Peterson’s fans have pointed out that he sounds like Kermit the Frog, which lets them fantasize about his archetypal resonance with Pepe the Frog.
Again, it’s not about data, or content. It’s about free association, rhythm, dream states, and the passions unleashed by all three. Which is why it makes sense that another alt-right babble-mouth Mike Cernovich compares himself to a DJ:
I would say that I pay more attention to what DJs do and how DJs manage their gigs and their fan base than anybody in traditional media.
Alex Jones has the same throttled, pressurized voice. So does Tony Robbins, though he powers through it. So did the late great B.K.S. Iyengar. So does Michael Roach. So does Trump, though in a less obvious way: you can hear all of his vowels bottlenecking through jaw tension.
This might be a weak correlation. Jones’ voice also sounds soaked in bourbon, while Robbins lives with acromegaly. And of course vocal strain or awkwardness does not imply traumatized charisma.
My gut telling me there’s something more going on with these guys might be more of the same self-centred speech, but I’ll risk it:
Yes, they speak through the feeling of being choked, of having to overcome attackers. They also speak through the strain of the pubescent boy’s voice. as it breaks into a dangerous vision of manhood they feel it’s better to dominate than change.
1. I just love this photo of Jordan Peterson. It shows him in his natural element, shining in the darkness of the age. Look at that stairwell slanting upwards behind him, to parts unknown. I love that indigenous pole-thingy in the margin. It’s so primal and raw. Just look into those eyes — I’m sure you’ll feel what I feel.
2. I could be Jordan Peterson. A few different turns of the screw is all. I have always read a lot and been deeply confident in my multidimensional understanding of the big picture, and I’m not afraid to talk about it. The feminists call it mansplaining. Whatever. That’s what it takes to get that tenure, that oak-paneled office. I would have my cleaned and pressed shirts delivered there. I don’t need all that stuff of course, but I’m worth it. Continue reading “Complaints and Confessions of a (Liberal White Male) Jordan Peterson Fan”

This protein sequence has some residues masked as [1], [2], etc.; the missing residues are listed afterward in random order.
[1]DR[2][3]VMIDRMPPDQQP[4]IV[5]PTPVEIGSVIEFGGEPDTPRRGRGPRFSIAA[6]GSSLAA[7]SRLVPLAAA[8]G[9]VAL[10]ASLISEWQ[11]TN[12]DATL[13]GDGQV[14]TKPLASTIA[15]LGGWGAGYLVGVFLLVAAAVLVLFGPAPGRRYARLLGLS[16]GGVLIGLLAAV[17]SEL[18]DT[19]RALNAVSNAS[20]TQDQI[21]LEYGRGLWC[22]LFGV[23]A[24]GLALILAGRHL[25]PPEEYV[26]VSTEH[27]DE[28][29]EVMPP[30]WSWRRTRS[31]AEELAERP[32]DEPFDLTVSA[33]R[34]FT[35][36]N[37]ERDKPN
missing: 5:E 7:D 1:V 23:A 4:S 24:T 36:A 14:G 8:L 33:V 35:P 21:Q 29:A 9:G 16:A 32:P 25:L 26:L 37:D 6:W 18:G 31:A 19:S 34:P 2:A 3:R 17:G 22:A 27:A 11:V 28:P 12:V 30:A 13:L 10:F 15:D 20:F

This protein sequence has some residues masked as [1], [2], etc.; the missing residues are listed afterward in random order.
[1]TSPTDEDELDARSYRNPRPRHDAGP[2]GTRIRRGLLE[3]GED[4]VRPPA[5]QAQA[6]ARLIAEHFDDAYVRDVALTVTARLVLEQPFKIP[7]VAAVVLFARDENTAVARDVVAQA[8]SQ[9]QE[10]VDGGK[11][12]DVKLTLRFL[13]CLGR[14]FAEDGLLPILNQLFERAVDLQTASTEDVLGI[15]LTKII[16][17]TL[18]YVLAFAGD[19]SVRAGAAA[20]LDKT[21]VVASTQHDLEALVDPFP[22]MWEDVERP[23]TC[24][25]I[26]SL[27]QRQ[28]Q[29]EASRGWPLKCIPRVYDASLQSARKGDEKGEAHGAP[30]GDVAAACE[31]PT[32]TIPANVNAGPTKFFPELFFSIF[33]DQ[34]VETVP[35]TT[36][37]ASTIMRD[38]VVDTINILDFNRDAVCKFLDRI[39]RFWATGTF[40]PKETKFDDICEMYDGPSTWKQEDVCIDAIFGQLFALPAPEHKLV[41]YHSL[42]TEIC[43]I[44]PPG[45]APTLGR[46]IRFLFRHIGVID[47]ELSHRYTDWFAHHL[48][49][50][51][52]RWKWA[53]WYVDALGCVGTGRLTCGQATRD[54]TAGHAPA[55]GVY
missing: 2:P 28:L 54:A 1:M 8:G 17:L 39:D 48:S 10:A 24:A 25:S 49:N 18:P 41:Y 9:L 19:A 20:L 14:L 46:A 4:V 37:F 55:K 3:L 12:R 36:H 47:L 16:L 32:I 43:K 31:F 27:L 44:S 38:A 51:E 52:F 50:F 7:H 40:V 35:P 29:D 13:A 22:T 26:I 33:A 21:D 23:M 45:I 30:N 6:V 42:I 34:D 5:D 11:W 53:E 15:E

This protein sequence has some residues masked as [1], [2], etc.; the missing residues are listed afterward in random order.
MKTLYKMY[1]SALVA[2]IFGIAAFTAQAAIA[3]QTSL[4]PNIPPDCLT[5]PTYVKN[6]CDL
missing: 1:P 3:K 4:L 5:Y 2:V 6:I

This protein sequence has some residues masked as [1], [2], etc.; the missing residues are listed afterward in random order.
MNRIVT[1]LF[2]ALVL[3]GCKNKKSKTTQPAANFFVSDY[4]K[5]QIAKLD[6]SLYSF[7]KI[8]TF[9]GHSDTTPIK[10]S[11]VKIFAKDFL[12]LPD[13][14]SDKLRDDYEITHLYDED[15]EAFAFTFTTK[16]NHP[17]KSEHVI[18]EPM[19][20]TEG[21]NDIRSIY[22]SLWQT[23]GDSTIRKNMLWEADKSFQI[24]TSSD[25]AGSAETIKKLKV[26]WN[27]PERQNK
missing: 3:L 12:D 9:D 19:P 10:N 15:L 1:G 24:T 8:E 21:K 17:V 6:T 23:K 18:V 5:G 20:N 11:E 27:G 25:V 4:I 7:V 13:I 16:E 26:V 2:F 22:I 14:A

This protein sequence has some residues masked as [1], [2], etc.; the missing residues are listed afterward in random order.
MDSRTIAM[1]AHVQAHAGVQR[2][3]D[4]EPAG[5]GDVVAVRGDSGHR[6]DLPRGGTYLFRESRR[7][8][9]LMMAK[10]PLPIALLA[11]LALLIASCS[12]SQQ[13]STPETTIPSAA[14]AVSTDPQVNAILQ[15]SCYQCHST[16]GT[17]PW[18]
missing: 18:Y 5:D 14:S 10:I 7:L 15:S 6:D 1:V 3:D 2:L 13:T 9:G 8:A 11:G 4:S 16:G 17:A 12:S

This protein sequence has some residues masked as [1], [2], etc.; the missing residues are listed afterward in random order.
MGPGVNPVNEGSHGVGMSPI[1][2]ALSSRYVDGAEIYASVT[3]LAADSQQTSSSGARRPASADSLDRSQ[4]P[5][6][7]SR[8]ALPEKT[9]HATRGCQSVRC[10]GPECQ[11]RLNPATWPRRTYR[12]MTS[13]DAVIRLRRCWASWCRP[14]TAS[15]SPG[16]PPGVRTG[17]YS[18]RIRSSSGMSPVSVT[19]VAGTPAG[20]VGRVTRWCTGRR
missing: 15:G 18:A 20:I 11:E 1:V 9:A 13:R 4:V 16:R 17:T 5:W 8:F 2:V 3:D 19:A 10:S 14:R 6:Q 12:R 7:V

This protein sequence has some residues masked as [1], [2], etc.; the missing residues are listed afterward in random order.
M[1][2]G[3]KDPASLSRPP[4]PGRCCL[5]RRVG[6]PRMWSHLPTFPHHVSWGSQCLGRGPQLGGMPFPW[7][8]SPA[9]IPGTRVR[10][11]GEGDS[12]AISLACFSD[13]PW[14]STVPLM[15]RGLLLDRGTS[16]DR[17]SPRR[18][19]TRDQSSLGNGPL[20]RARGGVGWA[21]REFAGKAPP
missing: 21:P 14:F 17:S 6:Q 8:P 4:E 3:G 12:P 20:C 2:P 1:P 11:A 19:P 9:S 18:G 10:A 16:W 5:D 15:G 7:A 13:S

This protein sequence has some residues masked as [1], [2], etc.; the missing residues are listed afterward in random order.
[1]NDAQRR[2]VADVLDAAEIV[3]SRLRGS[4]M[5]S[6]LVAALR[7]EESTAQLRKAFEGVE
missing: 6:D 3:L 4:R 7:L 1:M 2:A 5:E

Enough people have asked me my thoughts about Byron Katie and “The Work” that I’ll give a few here in relation to the following video.
In it, Katie “helps” a woman understand that her fears of the Trump administration are unwise, with an undercurrent of “deluded”. Katie does this using several techniques of charismatic dominance. This is ironic, to say the least. Continue reading “Byron Katie’s Domination Technique: a Case Study”
Spiritual teacher Adyashanti published the following Post-Election Letter to his Facebook page on November 19th. It was formatted as a caption to the photograph below. Since posting, it has been shared 1.7K times amongst his almost 57K followers. Continue reading “Suggested Additions to Adyashanti’s Anemic “Post-Election Letter””
Honestly I’m conflicted about spotlighting this article (trigger warning: predatory gaslighting), but I think exploring it might be instructive. My intent isn’t to isolate this individual any more than he’s isolated himself. It’s to show how Yogaland is woefully ill-equipped to engage the Trump era because of this malicious fact:
the discourse of neutrality, openness, and empathy can be effortlessly co-opted by a cynical and grandiose narcissism and used by those whose job it is to put others into psychosomatic stress positions and presume to shape their inner lives. This has always been a problem. Now it’s a cultural crisis.
This thought-experiment is meant for yoga practitioners and teachers who identify as progressive and/or opposed to the President-elect and the hellfire of social oppression, political regression, and environmental destruction that’s upon us.
It’s for those who wonder if they can maximize the physical, financial and emotional resources they commit to internal work and justice by combining them more than they’re combined already.
Most importantly, it’s for studio owners and prominent teachers who feel that their student base fits this profile.
If that’s not you, I wish you well, and we’ll talk some other time. Continue reading “After 11/9: How About a National Engaged Yoga Network?”
This is for those who have worked too hard in their lives to see it come to this absurdity. That would be almost everybody.
It’s for those who retreated to the foliage of Vermont after the New Dealer and his era tickered out like a grandfather clock with a lost winding key.
For those who bore and will bear the brunt of the “emancipation of unbridled hatred.”
For those who were duped or coerced into letting that hatred flow through them, and hollow them out.
For people of colour who had to watch the Klan endorse a mainstream candidate.
For election officials, some of whom will be people of colour, who must faithfully count votes for the Klan’s candidate.
For those of less privilege, who absorb all the emotions and history in lieu of burning the country to the ground. Continue reading “Poem and Prayer for the Night Before”